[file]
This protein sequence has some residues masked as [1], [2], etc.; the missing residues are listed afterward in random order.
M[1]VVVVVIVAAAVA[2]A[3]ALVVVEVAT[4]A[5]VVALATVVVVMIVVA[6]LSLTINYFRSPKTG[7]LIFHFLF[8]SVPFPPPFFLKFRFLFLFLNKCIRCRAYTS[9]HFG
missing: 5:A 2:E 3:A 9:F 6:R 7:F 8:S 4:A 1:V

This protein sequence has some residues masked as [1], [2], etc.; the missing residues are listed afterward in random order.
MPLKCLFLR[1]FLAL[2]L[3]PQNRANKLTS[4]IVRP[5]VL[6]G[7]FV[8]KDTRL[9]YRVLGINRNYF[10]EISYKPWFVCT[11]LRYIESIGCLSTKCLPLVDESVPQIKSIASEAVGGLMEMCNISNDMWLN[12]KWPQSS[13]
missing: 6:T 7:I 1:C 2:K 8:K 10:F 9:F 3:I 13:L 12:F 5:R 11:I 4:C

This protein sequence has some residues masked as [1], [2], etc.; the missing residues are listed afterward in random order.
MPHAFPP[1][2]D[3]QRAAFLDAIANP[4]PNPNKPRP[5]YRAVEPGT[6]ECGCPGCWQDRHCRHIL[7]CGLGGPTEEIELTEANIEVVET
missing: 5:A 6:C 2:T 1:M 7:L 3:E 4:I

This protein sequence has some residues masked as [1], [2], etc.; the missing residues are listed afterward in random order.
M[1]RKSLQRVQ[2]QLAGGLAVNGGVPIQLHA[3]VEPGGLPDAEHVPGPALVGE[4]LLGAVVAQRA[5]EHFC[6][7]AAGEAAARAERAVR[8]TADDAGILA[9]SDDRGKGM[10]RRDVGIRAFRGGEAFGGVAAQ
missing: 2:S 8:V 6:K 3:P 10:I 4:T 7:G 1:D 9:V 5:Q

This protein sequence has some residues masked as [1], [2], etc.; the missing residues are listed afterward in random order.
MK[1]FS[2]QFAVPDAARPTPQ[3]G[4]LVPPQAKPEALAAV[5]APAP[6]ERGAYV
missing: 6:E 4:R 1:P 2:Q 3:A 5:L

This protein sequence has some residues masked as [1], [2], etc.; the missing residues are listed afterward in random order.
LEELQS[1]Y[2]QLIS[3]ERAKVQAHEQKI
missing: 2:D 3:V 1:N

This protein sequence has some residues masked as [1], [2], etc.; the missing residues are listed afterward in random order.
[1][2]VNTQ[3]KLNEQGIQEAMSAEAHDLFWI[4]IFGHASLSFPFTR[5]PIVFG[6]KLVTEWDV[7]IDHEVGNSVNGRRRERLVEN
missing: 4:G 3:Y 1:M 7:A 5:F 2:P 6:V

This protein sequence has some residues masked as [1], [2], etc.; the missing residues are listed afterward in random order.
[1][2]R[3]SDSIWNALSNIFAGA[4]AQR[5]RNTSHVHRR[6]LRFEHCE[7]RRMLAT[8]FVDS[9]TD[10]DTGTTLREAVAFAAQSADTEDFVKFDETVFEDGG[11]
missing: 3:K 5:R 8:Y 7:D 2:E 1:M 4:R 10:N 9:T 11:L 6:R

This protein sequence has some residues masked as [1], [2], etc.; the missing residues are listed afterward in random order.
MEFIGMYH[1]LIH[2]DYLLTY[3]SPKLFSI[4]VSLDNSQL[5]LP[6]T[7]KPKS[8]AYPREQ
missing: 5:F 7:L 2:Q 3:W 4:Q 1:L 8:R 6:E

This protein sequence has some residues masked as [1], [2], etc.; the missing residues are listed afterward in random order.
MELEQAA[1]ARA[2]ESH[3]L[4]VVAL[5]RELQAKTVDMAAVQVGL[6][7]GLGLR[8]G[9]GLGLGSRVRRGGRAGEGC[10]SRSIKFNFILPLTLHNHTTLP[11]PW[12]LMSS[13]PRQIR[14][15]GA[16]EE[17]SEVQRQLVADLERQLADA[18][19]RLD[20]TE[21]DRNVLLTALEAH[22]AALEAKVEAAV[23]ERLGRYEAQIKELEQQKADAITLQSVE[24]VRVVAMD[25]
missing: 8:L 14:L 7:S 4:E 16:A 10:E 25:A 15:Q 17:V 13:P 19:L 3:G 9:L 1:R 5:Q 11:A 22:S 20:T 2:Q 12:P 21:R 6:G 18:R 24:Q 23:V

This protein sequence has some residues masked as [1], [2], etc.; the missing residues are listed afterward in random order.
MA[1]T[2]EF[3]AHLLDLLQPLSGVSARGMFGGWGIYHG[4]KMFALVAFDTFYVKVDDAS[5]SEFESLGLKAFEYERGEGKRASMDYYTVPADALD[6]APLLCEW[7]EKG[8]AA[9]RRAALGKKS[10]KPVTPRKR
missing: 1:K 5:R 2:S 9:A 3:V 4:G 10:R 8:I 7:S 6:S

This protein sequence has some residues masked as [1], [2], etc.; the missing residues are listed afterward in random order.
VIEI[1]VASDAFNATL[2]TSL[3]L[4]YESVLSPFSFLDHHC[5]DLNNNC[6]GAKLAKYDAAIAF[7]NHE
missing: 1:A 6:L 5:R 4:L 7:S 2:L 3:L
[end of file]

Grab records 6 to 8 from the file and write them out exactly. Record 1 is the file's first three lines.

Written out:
This protein sequence has some residues masked as [1], [2], etc.; the missing residues are listed afterward in random order.
LEELQS[1]Y[2]QLIS[3]ERAKVQAHEQKI
missing: 2:D 3:V 1:N

This protein sequence has some residues masked as [1], [2], etc.; the missing residues are listed afterward in random order.
[1][2]VNTQ[3]KLNEQGIQEAMSAEAHDLFWI[4]IFGHASLSFPFTR[5]PIVFG[6]KLVTEWDV[7]IDHEVGNSVNGRRRERLVEN
missing: 4:G 3:Y 1:M 7:A 5:F 2:P 6:V

This protein sequence has some residues masked as [1], [2], etc.; the missing residues are listed afterward in random order.
[1][2]R[3]SDSIWNALSNIFAGA[4]AQR[5]RNTSHVHRR[6]LRFEHCE[7]RRMLAT[8]FVDS[9]TD[10]DTGTTLREAVAFAAQSADTEDFVKFDETVFEDGG[11]
missing: 3:K 5:R 8:Y 7:D 2:E 1:M 4:R 10:N 9:T 11:L 6:R